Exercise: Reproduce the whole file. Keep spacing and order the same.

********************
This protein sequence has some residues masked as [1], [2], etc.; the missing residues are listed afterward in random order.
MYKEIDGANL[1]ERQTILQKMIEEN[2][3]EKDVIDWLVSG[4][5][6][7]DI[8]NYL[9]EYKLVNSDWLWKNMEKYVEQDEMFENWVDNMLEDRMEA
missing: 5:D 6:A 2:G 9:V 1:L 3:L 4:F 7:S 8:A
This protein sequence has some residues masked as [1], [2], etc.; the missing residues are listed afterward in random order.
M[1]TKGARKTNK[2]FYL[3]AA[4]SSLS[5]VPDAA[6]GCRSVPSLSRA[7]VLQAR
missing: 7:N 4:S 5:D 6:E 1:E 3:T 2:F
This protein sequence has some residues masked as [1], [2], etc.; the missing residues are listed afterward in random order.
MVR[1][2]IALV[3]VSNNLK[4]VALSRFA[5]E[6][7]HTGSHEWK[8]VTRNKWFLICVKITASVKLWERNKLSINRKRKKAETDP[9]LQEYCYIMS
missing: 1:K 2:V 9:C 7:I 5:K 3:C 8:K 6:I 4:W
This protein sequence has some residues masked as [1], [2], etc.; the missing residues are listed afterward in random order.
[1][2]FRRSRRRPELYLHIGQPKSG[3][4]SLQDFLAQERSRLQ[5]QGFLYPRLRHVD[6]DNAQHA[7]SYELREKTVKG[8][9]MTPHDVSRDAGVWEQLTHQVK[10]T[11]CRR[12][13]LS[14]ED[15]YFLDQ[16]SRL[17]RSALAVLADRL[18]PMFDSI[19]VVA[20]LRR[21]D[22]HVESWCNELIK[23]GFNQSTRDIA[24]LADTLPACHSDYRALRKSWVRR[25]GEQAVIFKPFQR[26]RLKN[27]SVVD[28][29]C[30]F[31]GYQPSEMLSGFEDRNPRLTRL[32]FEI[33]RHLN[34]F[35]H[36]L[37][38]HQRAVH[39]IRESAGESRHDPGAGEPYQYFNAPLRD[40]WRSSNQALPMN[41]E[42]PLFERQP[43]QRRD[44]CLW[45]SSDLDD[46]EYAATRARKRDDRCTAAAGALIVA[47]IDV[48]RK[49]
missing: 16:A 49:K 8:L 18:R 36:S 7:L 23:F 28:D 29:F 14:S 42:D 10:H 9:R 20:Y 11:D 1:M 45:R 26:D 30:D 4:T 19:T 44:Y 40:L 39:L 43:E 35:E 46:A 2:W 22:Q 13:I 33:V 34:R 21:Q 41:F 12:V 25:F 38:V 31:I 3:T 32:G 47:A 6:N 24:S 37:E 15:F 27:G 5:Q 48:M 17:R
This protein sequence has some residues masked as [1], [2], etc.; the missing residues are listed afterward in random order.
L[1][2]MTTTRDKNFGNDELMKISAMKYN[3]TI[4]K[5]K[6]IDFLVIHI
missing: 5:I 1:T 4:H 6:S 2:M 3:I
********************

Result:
This protein sequence has some residues masked as [1], [2], etc.; the missing residues are listed afterward in random order.
MYKEIDGANL[1]ERQTILQKMIEEN[2][3]EKDVIDWLVSG[4][5][6][7]DI[8]NYL[9]EYKLVNSDWLWKNMEKYVEQDEMFENWVDNMLEDRMEA
missing: 5:D 6:A 2:G 9:V 1:L 3:L 4:F 7:S 8:A
This protein sequence has some residues masked as [1], [2], etc.; the missing residues are listed afterward in random order.
M[1]TKGARKTNK[2]FYL[3]AA[4]SSLS[5]VPDAA[6]GCRSVPSLSRA[7]VLQAR
missing: 7:N 4:S 5:D 6:E 1:E 3:T 2:F
This protein sequence has some residues masked as [1], [2], etc.; the missing residues are listed afterward in random order.
MVR[1][2]IALV[3]VSNNLK[4]VALSRFA[5]E[6][7]HTGSHEWK[8]VTRNKWFLICVKITASVKLWERNKLSINRKRKKAETDP[9]LQEYCYIMS
missing: 1:K 2:V 9:C 7:I 5:K 3:C 8:K 6:I 4:W
This protein sequence has some residues masked as [1], [2], etc.; the missing residues are listed afterward in random order.
[1][2]FRRSRRRPELYLHIGQPKSG[3][4]SLQDFLAQERSRLQ[5]QGFLYPRLRHVD[6]DNAQHA[7]SYELREKTVKG[8][9]MTPHDVSRDAGVWEQLTHQVK[10]T[11]CRR[12][13]LS[14]ED[15]YFLDQ[16]SRL[17]RSALAVLADRL[18]PMFDSI[19]VVA[20]LRR[21]D[22]HVESWCNELIK[23]GFNQSTRDIA[24]LADTLPACHSDYRALRKSWVRR[25]GEQAVIFKPFQR[26]RLKN[27]SVVD[28][29]C[30]F[31]GYQPSEMLSGFEDRNPRLTRL[32]FEI[33]RHLN[34]F[35]H[36]L[37][38]HQRAVH[39]IRESAGESRHDPGAGEPYQYFNAPLRD[40]WRSSNQALPMN[41]E[42]PLFERQP[43]QRRD[44]CLW[45]SSDLDD[46]EYAATRARKRDDRCTAAAGALIVA[47]IDV[48]RK[49]
missing: 16:A 49:K 8:L 18:R 36:S 7:L 23:F 28:D 29:F 14:S 42:D 10:H 9:R 20:Y 11:D 1:M 45:R 26:D 30:D 4:T 19:T 44:Y 40:L 39:L 43:E 35:E 46:A 2:W 22:Q 13:I 33:V 34:R 21:Q 41:F 12:V 25:F 38:V 31:I 3:T 32:G 47:A 6:N 24:S 37:E 15:F 27:G 5:Q 48:M 17:R
This protein sequence has some residues masked as [1], [2], etc.; the missing residues are listed afterward in random order.
L[1][2]MTTTRDKNFGNDELMKISAMKYN[3]TI[4]K[5]K[6]IDFLVIHI
missing: 5:I 1:T 4:H 6:S 2:M 3:I